Regardless, it was a moving story and nothing like the books I typically pick up so it was worth the deviation off my usual path. Do you have a type of book you tend to gravitate towards or do you read a variety of genres?

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What a lovely bride

Keith and I made it back from Dahlonega, GA last night in time for to continue our Sunday night tradition. Keith always gets a little sappy when it comes to weddings and watching his friends celebrate their love and this weekend was no different. 

We made it in late Thursday night and was able to crash with my sister. On Friday morning, she took us to this cute little breakfast spot that had some of the best coffee. I only wish I had asked them where I could purchase their coffee so I could have a cup or two at home. The visit with her was short as we needed to make our way north for the wedding festivities. It was agreed that we need to make a trip back to see Atlanta and for me that must include the Jimmy Carter library.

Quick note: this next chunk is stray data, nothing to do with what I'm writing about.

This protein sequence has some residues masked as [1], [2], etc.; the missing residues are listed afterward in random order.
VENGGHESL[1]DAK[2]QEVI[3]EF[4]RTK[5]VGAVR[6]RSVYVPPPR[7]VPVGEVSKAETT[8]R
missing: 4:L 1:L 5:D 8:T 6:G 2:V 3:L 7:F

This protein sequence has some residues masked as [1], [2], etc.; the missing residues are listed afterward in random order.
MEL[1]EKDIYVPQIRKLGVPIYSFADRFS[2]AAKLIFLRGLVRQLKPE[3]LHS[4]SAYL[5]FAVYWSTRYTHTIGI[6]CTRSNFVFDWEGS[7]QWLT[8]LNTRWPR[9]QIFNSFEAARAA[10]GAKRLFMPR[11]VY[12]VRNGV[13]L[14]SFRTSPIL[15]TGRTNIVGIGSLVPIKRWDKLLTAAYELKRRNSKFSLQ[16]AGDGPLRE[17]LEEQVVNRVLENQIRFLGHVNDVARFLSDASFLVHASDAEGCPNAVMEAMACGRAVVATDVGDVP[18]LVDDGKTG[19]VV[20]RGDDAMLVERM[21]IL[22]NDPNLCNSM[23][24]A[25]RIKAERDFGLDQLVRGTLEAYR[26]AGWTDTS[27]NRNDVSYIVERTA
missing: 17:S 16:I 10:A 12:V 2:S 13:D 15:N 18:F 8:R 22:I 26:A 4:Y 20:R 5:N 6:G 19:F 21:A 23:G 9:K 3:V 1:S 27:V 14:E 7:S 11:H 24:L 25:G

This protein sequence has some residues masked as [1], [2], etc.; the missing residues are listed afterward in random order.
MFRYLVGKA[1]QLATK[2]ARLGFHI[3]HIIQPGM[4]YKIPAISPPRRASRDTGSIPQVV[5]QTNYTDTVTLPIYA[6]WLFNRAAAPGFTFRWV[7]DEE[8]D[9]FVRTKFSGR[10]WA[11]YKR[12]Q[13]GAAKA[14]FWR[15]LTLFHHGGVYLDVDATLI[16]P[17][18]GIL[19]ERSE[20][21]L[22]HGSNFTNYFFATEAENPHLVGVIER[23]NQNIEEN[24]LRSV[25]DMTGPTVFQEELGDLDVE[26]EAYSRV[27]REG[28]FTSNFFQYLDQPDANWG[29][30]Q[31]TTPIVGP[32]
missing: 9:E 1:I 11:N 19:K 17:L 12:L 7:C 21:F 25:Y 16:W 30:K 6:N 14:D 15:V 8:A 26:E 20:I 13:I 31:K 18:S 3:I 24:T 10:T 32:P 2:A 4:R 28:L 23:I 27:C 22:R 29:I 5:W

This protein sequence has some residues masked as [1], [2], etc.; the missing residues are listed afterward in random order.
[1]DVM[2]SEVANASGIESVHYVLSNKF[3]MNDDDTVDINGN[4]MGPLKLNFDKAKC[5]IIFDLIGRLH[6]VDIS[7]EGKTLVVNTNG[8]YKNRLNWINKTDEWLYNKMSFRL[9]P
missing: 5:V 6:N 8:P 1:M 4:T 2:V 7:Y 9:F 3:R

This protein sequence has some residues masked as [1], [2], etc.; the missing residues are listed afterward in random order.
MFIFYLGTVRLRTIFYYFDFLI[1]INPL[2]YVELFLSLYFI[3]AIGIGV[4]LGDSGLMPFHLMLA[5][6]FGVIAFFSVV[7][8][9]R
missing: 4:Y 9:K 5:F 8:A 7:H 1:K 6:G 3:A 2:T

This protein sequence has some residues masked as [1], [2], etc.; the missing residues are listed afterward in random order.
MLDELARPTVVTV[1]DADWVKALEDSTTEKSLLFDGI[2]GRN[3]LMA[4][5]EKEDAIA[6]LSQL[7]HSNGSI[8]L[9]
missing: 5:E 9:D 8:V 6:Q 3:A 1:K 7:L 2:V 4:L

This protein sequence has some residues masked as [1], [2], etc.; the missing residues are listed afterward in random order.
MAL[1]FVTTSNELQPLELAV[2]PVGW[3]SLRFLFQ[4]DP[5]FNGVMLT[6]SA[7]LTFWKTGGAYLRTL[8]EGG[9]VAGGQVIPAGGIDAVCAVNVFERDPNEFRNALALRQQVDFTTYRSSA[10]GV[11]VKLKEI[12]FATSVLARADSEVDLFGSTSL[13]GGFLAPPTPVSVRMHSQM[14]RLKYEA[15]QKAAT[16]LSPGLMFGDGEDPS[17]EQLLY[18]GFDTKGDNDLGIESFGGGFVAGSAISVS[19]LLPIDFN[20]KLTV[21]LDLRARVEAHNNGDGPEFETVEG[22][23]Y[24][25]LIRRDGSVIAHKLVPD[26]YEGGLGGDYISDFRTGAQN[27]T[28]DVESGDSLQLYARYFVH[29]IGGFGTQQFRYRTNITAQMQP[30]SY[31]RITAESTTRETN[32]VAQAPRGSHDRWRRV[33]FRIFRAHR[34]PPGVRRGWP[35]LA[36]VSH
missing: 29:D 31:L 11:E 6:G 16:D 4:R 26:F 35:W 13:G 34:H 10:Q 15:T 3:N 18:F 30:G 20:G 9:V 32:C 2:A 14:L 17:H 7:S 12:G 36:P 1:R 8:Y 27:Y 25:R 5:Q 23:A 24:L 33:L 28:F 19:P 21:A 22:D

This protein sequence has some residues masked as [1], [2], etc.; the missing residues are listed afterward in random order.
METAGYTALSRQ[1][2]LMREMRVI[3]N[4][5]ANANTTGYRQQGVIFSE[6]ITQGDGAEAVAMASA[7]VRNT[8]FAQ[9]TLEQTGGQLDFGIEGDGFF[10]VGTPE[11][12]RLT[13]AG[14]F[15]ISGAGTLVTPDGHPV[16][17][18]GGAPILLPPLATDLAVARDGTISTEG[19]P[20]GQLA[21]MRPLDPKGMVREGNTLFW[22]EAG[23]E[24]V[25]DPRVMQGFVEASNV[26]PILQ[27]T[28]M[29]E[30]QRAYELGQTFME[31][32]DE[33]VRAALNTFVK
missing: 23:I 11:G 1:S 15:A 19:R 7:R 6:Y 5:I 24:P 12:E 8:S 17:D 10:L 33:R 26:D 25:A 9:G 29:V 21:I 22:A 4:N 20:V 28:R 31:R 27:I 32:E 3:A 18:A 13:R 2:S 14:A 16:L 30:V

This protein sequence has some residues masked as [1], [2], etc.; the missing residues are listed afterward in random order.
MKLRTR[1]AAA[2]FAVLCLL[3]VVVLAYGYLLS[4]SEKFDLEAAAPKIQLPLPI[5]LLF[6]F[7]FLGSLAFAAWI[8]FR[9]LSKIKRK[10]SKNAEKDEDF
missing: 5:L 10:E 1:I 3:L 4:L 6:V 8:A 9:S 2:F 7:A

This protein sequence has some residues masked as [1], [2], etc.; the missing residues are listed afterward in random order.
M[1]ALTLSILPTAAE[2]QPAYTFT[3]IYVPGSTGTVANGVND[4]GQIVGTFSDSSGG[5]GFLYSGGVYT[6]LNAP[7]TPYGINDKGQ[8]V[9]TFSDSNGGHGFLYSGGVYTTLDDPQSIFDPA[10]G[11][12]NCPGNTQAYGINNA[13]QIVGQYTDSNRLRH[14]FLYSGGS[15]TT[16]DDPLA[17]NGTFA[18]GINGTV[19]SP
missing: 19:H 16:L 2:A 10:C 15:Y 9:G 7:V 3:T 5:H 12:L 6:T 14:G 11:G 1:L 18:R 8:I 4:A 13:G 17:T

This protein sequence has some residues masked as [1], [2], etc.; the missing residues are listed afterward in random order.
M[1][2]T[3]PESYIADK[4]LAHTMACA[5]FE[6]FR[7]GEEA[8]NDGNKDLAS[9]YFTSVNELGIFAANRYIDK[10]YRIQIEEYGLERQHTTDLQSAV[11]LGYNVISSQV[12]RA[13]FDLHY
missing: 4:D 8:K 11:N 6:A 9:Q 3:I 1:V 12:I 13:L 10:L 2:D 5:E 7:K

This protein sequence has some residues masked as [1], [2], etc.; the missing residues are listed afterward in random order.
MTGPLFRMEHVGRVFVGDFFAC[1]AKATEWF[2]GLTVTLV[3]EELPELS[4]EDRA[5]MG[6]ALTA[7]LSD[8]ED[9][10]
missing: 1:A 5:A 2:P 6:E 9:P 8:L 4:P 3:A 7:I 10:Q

On the drive north, we stopped at a couple of liquor stores in search for bourbon that's harder to find in the District. This trip was quite a success. We found not one but three bottles, including a 100th Anniversary bottle of Four Roses and this bottle celebrating the upcoming elections.  

Once we made it to our destination, Keith's best man responsibilities filled the rest of the time.  However, there was time to make friends with this adorable gal, Biscuit. She was quite found of Keith, letting him pick up and just cuddle with her. I think Sammy is still mad at us; not sure how she knows, but she does.